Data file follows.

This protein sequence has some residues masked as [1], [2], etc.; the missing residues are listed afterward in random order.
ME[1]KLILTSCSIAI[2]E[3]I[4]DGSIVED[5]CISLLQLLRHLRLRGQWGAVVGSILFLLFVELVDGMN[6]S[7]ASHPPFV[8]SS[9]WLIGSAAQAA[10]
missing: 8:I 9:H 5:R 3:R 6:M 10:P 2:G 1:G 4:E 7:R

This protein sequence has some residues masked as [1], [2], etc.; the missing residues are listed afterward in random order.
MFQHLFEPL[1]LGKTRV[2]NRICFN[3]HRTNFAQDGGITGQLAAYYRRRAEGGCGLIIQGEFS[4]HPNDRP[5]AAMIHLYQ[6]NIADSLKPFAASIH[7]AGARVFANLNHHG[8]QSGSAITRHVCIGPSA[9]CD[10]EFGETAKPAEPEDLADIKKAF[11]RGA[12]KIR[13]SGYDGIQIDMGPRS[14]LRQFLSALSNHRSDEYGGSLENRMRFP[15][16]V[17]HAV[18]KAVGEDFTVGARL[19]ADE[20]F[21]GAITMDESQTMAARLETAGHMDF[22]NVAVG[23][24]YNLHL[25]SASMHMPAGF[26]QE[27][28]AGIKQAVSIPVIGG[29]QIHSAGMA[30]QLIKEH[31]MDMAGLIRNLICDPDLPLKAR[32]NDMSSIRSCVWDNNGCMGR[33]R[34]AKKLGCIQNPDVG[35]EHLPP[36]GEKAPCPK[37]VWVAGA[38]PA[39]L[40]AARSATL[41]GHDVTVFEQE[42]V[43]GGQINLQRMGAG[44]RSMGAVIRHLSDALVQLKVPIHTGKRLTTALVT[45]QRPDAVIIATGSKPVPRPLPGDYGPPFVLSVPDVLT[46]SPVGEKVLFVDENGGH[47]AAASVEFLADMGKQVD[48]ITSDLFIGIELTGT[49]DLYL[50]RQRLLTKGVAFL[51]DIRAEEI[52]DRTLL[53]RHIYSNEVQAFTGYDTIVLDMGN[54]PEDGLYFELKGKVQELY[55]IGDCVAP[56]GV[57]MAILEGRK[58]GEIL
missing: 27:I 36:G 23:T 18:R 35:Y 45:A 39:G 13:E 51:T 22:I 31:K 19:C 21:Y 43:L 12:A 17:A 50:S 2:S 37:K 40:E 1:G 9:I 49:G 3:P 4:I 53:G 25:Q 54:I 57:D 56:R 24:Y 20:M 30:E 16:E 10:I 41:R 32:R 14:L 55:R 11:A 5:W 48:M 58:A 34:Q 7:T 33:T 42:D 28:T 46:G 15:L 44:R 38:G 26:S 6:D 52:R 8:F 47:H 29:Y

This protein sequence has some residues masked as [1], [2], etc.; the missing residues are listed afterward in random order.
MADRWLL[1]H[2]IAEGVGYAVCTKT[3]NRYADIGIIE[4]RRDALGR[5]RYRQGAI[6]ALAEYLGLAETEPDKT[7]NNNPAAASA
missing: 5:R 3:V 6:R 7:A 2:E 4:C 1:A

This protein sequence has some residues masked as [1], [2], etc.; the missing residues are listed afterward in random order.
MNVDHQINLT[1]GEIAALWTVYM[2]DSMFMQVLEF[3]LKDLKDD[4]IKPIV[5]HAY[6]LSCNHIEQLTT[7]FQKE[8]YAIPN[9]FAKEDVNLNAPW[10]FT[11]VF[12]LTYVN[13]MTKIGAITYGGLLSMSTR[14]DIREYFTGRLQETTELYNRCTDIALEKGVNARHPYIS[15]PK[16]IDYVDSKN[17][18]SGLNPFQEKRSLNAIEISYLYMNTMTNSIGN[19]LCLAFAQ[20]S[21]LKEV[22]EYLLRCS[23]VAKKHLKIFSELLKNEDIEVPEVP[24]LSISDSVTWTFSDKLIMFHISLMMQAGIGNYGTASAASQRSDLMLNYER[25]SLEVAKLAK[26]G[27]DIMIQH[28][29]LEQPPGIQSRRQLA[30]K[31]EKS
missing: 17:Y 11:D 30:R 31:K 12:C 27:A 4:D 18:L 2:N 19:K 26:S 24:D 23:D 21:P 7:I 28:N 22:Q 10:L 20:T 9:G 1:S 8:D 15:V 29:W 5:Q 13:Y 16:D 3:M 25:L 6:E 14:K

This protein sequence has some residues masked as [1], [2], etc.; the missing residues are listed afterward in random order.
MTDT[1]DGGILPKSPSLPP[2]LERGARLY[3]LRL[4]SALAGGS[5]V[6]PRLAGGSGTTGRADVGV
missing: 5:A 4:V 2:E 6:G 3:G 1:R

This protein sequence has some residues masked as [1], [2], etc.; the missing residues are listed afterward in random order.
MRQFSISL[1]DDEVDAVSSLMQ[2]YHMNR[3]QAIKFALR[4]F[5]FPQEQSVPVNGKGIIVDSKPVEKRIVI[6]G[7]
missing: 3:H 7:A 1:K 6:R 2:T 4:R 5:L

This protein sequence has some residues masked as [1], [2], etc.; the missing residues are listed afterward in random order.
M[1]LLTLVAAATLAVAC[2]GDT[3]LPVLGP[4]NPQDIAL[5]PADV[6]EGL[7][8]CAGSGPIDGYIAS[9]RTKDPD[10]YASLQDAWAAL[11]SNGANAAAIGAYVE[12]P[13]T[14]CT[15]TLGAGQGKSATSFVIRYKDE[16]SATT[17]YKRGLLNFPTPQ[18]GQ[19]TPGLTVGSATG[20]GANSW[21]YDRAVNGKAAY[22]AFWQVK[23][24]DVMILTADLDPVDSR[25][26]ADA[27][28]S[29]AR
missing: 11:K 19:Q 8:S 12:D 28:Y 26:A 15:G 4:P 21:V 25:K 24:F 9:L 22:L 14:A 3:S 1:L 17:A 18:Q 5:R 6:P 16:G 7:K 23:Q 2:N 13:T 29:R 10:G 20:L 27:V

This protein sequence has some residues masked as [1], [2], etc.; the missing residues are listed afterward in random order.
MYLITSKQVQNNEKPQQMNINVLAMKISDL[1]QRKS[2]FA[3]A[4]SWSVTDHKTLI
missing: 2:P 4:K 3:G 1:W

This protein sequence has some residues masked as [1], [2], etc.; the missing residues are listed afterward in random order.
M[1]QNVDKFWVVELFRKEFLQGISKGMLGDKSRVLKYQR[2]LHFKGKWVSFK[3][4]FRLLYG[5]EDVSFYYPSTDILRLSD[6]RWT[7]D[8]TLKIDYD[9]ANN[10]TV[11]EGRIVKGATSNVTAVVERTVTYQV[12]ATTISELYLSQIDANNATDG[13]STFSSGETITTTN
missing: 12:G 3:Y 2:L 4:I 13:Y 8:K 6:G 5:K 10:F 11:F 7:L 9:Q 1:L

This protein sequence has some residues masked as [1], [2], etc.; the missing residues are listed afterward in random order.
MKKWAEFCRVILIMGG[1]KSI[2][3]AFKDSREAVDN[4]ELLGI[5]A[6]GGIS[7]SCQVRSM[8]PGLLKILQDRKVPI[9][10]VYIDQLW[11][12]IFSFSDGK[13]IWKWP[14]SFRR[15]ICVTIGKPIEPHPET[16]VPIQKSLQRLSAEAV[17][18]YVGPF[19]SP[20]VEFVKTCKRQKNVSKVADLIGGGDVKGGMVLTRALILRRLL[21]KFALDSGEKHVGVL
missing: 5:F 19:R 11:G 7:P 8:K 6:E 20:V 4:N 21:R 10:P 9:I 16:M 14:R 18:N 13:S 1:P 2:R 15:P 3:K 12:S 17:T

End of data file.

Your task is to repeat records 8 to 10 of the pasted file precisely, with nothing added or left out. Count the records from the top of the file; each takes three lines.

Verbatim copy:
This protein sequence has some residues masked as [1], [2], etc.; the missing residues are listed afterward in random order.
MYLITSKQVQNNEKPQQMNINVLAMKISDL[1]QRKS[2]FA[3]A[4]SWSVTDHKTLI
missing: 2:P 4:K 3:G 1:W

This protein sequence has some residues masked as [1], [2], etc.; the missing residues are listed afterward in random order.
M[1]QNVDKFWVVELFRKEFLQGISKGMLGDKSRVLKYQR[2]LHFKGKWVSFK[3][4]FRLLYG[5]EDVSFYYPSTDILRLSD[6]RWT[7]D[8]TLKIDYD[9]ANN[10]TV[11]EGRIVKGATSNVTAVVERTVTYQV[12]ATTISELYLSQIDANNATDG[13]STFSSGETITTTN
missing: 12:G 3:Y 2:L 4:I 13:Y 8:K 6:G 5:K 10:F 11:F 7:L 9:Q 1:L

This protein sequence has some residues masked as [1], [2], etc.; the missing residues are listed afterward in random order.
MKKWAEFCRVILIMGG[1]KSI[2][3]AFKDSREAVDN[4]ELLGI[5]A[6]GGIS[7]SCQVRSM[8]PGLLKILQDRKVPI[9][10]VYIDQLW[11][12]IFSFSDGK[13]IWKWP[14]SFRR[15]ICVTIGKPIEPHPET[16]VPIQKSLQRLSAEAV[17][18]YVGPF[19]SP[20]VEFVKTCKRQKNVSKVADLIGGGDVKGGMVLTRALILRRLL[21]KFALDSGEKHVGVL
missing: 5:F 19:R 11:G 7:P 8:K 6:E 20:V 4:N 21:R 10:P 9:I 16:M 14:R 18:N 13:S 1:P 2:R 15:P 3:K 12:S 17:T